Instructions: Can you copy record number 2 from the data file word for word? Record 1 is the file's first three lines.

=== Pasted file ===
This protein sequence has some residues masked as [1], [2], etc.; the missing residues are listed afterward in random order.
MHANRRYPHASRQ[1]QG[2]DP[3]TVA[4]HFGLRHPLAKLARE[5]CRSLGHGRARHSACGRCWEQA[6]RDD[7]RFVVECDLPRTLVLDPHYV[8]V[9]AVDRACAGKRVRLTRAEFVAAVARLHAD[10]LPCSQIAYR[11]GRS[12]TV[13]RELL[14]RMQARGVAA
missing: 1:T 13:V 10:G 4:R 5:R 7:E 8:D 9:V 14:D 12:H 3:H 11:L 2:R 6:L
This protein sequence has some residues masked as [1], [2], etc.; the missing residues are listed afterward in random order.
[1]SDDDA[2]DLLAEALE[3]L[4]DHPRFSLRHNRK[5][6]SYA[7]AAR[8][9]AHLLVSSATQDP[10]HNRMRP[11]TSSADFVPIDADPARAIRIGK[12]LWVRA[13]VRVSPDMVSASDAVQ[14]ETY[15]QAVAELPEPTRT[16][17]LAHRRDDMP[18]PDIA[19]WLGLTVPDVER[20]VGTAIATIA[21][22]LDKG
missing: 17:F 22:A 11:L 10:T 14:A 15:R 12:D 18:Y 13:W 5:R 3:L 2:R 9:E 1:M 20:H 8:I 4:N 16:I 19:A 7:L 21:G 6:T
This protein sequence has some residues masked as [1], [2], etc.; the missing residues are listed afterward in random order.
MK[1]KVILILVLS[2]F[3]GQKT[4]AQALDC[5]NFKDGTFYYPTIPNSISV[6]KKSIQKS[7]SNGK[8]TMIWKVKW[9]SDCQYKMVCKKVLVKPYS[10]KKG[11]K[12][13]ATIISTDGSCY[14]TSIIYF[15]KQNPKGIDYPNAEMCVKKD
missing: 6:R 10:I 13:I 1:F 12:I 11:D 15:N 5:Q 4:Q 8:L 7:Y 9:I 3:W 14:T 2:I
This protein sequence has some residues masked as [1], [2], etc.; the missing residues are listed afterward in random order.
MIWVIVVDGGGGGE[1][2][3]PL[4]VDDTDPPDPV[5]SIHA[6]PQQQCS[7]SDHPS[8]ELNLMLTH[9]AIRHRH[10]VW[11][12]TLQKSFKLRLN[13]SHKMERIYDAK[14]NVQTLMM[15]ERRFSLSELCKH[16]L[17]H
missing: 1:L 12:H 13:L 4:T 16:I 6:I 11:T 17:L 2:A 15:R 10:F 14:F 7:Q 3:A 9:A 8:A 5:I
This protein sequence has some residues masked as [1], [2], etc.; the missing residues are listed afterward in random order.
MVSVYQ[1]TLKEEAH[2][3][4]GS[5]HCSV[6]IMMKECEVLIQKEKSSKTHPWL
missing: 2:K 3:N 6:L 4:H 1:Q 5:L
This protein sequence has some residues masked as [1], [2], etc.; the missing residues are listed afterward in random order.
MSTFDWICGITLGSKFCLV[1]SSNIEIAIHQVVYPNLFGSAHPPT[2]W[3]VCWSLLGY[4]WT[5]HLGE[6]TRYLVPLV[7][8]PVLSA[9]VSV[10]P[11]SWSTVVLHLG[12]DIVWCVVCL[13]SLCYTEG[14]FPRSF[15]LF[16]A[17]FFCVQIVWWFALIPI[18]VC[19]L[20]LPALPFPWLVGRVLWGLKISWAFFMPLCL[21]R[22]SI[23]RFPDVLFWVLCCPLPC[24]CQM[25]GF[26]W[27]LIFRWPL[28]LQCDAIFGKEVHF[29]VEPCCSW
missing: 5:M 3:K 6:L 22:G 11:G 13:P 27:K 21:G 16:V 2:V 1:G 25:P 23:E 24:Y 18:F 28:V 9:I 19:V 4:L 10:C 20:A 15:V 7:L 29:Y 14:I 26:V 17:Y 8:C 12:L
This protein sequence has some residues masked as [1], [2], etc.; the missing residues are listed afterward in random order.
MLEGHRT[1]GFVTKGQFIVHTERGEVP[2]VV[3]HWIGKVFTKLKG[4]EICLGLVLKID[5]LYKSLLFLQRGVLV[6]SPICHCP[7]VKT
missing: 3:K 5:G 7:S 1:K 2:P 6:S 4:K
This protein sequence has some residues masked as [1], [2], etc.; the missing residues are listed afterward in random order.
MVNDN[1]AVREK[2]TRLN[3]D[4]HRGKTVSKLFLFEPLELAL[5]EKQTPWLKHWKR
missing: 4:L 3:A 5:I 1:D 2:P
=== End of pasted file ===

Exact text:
This protein sequence has some residues masked as [1], [2], etc.; the missing residues are listed afterward in random order.
[1]SDDDA[2]DLLAEALE[3]L[4]DHPRFSLRHNRK[5][6]SYA[7]AAR[8][9]AHLLVSSATQDP[10]HNRMRP[11]TSSADFVPIDADPARAIRIGK[12]LWVRA[13]VRVSPDMVSASDAVQ[14]ETY[15]QAVAELPEPTRT[16][17]LAHRRDDMP[18]PDIA[19]WLGLTVPDVER[20]VGTAIATIA[21][22]LDKG
missing: 17:F 22:A 11:L 10:T 14:A 15:R 12:D 18:Y 13:W 5:R 3:L 2:R 9:E 1:M 20:H 8:I 4:N 16:I 19:A 7:L 21:G 6:T